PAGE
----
A Defense of Dogberry


IT seems to me that the gentleman who recently published, in the Contributors’ Club, “Dogberry in the College Classroom,” Verges on dangerous ground. In the drama from which he took his parallel there were two defective mentalities, one older than the other. Was it not Verges who helped bring Dogberry to this pass (or did Dogberry in real life fail to pass) ? I am sure that it was not hilarity, but remorse, which urged the guilty teacher to dangle before the public such visible et risible tokens of his own mis-speut hours.

Those of us who are teachers have an uneasy suspicion that we are not infallible; our students, in their secret tribunals, do not spare us. Therefore, when pious Eld unmuzzles his wisdom he must beware lest he too prove that thing unknown even in Wall Street, — a laughing-stock. Dogberry may well point with accusing finger at his teacher and say, “I am your own progeny of learning.” Are there not on record jokes just as amusing as any of the mistakes of youthful students ? May not a student smile grimly at the personal touch in this statement, about a course in zoölogy, extracted from the catalogue of a leading American college ? “ Course B, open to juniors and seniors, is parallel to course A, open to freshmen and sophomores; course B does for vertebrates what course A does for invertebrates.”

I can recall the laughter roused in my student days by notices given out in chapel. Mr. — will lecture on View of the Hills of Palestine on Horseback. — One day during Thanksgiving week a teacher, leading chapel, announced that there would be that week a missionary meeting, at which it was hoped there would be special thought and prayer for Turkey. I could reveal other reminiscences from my undergraduate days, but I live now in a glass house.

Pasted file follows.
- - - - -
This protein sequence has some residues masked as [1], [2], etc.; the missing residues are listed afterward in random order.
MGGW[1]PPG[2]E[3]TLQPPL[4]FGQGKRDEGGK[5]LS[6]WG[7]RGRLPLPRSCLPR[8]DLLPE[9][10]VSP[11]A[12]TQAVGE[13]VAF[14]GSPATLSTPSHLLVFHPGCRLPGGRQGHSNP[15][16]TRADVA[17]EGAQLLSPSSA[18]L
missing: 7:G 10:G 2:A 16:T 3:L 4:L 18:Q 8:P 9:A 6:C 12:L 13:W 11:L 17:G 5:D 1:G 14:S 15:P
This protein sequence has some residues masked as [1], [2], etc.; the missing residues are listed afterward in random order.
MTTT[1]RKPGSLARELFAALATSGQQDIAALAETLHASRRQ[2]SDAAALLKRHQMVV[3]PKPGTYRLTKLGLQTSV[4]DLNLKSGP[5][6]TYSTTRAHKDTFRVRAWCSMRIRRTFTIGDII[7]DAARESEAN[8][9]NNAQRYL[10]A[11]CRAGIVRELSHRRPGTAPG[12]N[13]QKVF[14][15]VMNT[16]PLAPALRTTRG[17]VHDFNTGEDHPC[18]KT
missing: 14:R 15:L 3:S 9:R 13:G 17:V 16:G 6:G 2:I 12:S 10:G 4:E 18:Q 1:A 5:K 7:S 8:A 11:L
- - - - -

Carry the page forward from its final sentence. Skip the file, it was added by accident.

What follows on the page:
Certainly Dogberry has power of retaliation, and in more ways than one. Formerly I, too, jested over the errors of my pupils. Intrenched in my knowledge, I read to classes extracts from their papers, and I laughed aloud over their ill-considered answers. But Nemesis, in the shape of a student assistant who read papers for me, changed all that. This embodiment of justice prepared for me a little volume, beautifully written, in which were carefully set down all the laughable blunders of my students, in a recent examination. With an irony cruel and unrelenting, heads and sub-heads were arranged in such a fashion as to cast hideous aspersion on my teaching. There they stand, the things that I have taught so badly, so carelessly. There are the records of my inefficiency. That book has been to me an incentive, a scourge. It is the most satirical production I have ever read.

Here are some of the results of my pedagogical career. Teachers will see, at a glance, that in every instance the pupil had done her best. And let me remark that these are the works of college girls, and show, when compared with the Dogberrian literature, the difference between the feminine and the masculine mind. The boy cares little for even a semblance of in telligence in his answers; he blurts out any grotesque fancy. The girl is far more wary and careful of appearances; she answers tentatively, groping for something that will sound well, and her mistakes have not the bold inconsequence of the boy’s, but, rather, a finished, serpentine evasiveness.